of Chicago. Plus she won several awards and prizes! Her artwork can be
found in the permanent collections of the Boston Museum of Fine Art and
The Library of Congress in Washington D.C.
Another fascinating thing about the 1924 edition, is that some
of the names were different than the 1942 and 1950 editions!
Here are the name comparisons:
1924 1942 & 1950
Dr. McAllister Dr. Moore
James Henry Cordyce James Henry Alden
Many do not even know that the dog in the story, named “Watch”. is an
Airedale! As stated in the 1924 edition! And “Watch’s” original name
that he was given, while still owned by the kennel man, before he was
even found and named by the Boxcar Children… was originally “Rough
No. 3”. ~ It wasn’t until after the Boxcar Children found him, that they
named him “Watch”! Another note about “Watch“, is that in the 1924 edition,
when the kennel owner man came looking for him and began to identify the
dog, he stated that “he has a black spot inside his ear”, where-as in the
1942 and 1950 editions, he states that “he has a black spot on his foot”.
Also, in the 1924 edition it speaks of the 200 Airedales that the kennel
owner has, and how their dog (Watch), was sold to a lady the day before
he ran away. Whereas the 1942 and 1950 editions do not speak anything
about the 200 Airedales or the kennel, and they state; the dog ran
away from the lady he was sold to, “that very day”.
Another thing completely different in the 1924 edition verses the 1942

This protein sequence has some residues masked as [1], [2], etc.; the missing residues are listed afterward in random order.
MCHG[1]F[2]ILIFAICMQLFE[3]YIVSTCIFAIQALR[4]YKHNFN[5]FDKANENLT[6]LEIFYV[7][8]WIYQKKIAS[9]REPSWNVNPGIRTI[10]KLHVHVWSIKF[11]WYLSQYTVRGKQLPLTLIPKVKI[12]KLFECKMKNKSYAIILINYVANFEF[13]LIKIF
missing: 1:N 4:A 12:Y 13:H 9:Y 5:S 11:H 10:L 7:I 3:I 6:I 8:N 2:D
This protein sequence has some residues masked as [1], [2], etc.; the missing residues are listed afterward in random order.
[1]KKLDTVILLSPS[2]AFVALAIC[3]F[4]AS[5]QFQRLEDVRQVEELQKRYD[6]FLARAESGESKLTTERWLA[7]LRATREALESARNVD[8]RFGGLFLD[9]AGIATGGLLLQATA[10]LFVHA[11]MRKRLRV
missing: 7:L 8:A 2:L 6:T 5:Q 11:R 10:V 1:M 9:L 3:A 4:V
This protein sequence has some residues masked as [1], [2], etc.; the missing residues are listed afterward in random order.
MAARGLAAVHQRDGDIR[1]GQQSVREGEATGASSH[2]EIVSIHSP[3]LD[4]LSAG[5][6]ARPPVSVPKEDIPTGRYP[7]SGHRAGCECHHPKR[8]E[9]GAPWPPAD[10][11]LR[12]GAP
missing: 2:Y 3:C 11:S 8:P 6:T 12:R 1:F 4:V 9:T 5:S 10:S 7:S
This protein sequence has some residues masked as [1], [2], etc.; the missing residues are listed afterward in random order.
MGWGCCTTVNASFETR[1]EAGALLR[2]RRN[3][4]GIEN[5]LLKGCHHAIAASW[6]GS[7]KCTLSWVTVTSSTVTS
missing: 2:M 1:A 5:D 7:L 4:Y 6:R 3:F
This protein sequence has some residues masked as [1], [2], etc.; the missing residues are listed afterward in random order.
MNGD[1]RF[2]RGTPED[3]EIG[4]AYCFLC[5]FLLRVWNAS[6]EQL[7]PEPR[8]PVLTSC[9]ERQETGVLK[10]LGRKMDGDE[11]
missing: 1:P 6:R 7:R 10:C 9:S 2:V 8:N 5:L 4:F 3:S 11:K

and 1950 edition, is the beginning of the story! The 1924 edition, is what
is considered by some to be kind-of grim or sad, for a children’s reader
of this age level. However, when Ms. Warner first wrote this book, she
intended it to be for all ages (pre-reading up to college)! Her main goal
was to get the children interested, of which would encourage them to
read more! And truthfully, if you really think about it, any of the versions
could be considered a grim or sad beginning, due to the boxcar
children’s parents dying.. Of which lead them to be orphans in the
first place! Although, the 1924 edition, does have a little bit more
in-depth details that give you a much better understanding of The
Boxcar Children’s beginning! Which is something that the later
editions, basically left unanswered, thus sparking curiosity in the
minds of many of the readers of this series. Here is a little insight:
The beginning of this 1924 edition basically sets the situation off, as...
the mother is already dead. The father and the children arrive to this new